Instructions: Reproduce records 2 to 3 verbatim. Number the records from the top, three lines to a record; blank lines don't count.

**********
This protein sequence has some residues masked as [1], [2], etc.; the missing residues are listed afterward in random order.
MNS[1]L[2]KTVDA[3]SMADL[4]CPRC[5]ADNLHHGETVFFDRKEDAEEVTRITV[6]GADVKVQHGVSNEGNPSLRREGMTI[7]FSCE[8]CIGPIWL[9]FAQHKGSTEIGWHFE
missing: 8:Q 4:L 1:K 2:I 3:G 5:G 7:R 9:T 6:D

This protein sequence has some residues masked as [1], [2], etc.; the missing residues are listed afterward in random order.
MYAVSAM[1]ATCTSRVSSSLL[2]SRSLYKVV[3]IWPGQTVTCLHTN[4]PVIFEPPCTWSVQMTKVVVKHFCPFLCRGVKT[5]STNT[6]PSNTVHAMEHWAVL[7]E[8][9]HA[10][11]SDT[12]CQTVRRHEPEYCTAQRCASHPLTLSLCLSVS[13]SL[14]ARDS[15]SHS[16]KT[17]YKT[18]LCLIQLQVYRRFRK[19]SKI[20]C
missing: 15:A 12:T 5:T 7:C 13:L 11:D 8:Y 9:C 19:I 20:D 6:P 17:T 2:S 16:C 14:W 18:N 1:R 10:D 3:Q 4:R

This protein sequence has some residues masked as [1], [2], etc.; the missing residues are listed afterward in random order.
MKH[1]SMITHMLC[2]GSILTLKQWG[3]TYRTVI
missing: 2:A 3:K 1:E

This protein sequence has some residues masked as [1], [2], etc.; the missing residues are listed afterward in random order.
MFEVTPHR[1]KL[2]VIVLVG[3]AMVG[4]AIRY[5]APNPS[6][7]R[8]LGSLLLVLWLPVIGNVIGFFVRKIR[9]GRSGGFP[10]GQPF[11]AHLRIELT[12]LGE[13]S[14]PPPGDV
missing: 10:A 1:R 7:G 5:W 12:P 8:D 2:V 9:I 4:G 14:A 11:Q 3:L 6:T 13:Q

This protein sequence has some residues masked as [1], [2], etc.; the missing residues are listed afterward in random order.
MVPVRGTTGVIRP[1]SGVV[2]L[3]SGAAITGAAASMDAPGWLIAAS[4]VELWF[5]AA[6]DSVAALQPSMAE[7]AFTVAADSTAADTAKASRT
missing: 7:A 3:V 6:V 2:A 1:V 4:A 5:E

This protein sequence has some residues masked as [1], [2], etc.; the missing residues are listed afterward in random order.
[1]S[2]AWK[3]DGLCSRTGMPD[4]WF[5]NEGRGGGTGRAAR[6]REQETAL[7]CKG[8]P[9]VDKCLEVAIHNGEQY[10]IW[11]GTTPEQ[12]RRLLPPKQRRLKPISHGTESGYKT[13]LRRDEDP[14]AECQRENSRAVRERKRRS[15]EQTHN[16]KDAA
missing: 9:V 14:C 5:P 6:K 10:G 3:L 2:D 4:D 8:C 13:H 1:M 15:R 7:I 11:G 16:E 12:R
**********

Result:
This protein sequence has some residues masked as [1], [2], etc.; the missing residues are listed afterward in random order.
MYAVSAM[1]ATCTSRVSSSLL[2]SRSLYKVV[3]IWPGQTVTCLHTN[4]PVIFEPPCTWSVQMTKVVVKHFCPFLCRGVKT[5]STNT[6]PSNTVHAMEHWAVL[7]E[8][9]HA[10][11]SDT[12]CQTVRRHEPEYCTAQRCASHPLTLSLCLSVS[13]SL[14]ARDS[15]SHS[16]KT[17]YKT[18]LCLIQLQVYRRFRK[19]SKI[20]C
missing: 15:A 12:T 5:T 7:C 13:L 11:D 8:Y 9:C 19:I 20:D 6:P 17:T 2:S 16:C 14:W 18:N 1:R 10:D 3:Q 4:R

This protein sequence has some residues masked as [1], [2], etc.; the missing residues are listed afterward in random order.
MKH[1]SMITHMLC[2]GSILTLKQWG[3]TYRTVI
missing: 2:A 3:K 1:E